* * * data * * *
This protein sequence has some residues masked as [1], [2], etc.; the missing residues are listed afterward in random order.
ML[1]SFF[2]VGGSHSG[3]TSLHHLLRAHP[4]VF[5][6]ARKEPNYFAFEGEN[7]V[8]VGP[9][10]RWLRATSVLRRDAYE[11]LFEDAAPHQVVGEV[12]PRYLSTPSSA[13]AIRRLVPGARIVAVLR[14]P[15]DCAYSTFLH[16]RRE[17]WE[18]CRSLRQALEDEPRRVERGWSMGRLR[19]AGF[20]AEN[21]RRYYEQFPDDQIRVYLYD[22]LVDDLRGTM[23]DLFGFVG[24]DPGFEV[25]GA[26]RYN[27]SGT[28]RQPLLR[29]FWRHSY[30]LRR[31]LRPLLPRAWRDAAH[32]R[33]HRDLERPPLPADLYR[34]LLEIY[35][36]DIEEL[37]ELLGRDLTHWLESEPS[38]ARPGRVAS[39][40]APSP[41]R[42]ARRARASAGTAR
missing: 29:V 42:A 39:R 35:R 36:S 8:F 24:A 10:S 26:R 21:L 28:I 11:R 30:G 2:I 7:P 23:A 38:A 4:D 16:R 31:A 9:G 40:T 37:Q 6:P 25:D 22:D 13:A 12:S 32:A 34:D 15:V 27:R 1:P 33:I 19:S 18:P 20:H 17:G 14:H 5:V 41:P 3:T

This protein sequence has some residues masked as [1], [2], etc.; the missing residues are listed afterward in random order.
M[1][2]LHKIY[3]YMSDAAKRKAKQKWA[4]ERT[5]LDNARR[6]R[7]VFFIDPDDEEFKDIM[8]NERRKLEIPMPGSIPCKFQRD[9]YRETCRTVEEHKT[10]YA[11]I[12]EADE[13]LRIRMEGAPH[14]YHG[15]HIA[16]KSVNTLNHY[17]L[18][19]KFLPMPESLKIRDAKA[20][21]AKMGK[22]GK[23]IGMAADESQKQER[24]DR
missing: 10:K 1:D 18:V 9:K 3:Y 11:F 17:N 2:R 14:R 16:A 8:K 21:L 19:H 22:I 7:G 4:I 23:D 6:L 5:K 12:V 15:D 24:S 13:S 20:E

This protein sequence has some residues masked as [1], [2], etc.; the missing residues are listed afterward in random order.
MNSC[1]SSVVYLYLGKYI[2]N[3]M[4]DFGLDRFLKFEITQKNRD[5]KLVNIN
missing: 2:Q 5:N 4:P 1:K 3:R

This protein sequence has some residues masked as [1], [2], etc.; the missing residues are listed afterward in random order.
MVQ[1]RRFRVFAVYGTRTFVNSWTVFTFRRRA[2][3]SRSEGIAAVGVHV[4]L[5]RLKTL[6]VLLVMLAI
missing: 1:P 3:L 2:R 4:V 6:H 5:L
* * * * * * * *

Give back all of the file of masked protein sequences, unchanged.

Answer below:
This protein sequence has some residues masked as [1], [2], etc.; the missing residues are listed afterward in random order.
ML[1]SFF[2]VGGSHSG[3]TSLHHLLRAHP[4]VF[5][6]ARKEPNYFAFEGEN[7]V[8]VGP[9][10]RWLRATSVLRRDAYE[11]LFEDAAPHQVVGEV[12]PRYLSTPSSA[13]AIRRLVPGARIVAVLR[14]P[15]DCAYSTFLH[16]RRE[17]WE[18]CRSLRQALEDEPRRVERGWSMGRLR[19]AGF[20]AEN[21]RRYYEQFPDDQIRVYLYD[22]LVDDLRGTM[23]DLFGFVG[24]DPGFEV[25]GA[26]RYN[27]SGT[28]RQPLLR[29]FWRHSY[30]LRR[31]LRPLLPRAWRDAAH[32]R[33]HRDLERPPLPADLYR[34]LLEIY[35][36]DIEEL[37]ELLGRDLTHWLESEPS[38]ARPGRVAS[39][40]APSP[41]R[42]ARRARASAGTAR
missing: 29:V 42:A 39:R 35:R 36:S 8:F 24:A 10:S 26:R 21:L 28:I 11:R 30:G 2:I 7:P 23:A 38:A 4:D 16:R 31:A 9:G 40:T 37:Q 6:P 25:D 22:D 13:A 12:S 32:A 34:D 15:V 27:R 1:P 33:I 19:S 18:P 20:H 17:G 14:H 5:V 41:P 3:T

This protein sequence has some residues masked as [1], [2], etc.; the missing residues are listed afterward in random order.
M[1][2]LHKIY[3]YMSDAAKRKAKQKWA[4]ERT[5]LDNARR[6]R[7]VFFIDPDDEEFKDIM[8]NERRKLEIPMPGSIPCKFQRD[9]YRETCRTVEEHKT[10]YA[11]I[12]EADE[13]LRIRMEGAPH[14]YHG[15]HIA[16]KSVNTLNHY[17]L[18][19]KFLPMPESLKIRDAKA[20][21]AKMGK[22]GK[23]IGMAADESQKQER[24]DR
missing: 10:K 1:D 18:V 9:K 3:Y 11:F 17:N 2:R 14:R 16:A 8:K 21:L 19:H 22:I 7:G 4:I 23:D 6:L 5:K 12:V 15:D 24:S 13:S 20:E

This protein sequence has some residues masked as [1], [2], etc.; the missing residues are listed afterward in random order.
MNSC[1]SSVVYLYLGKYI[2]N[3]M[4]DFGLDRFLKFEITQKNRD[5]KLVNIN
missing: 2:Q 5:N 4:P 1:K 3:R

This protein sequence has some residues masked as [1], [2], etc.; the missing residues are listed afterward in random order.
MVQ[1]RRFRVFAVYGTRTFVNSWTVFTFRRRA[2][3]SRSEGIAAVGVHV[4]L[5]RLKTL[6]VLLVMLAI
missing: 1:P 3:L 2:R 4:V 6:H 5:L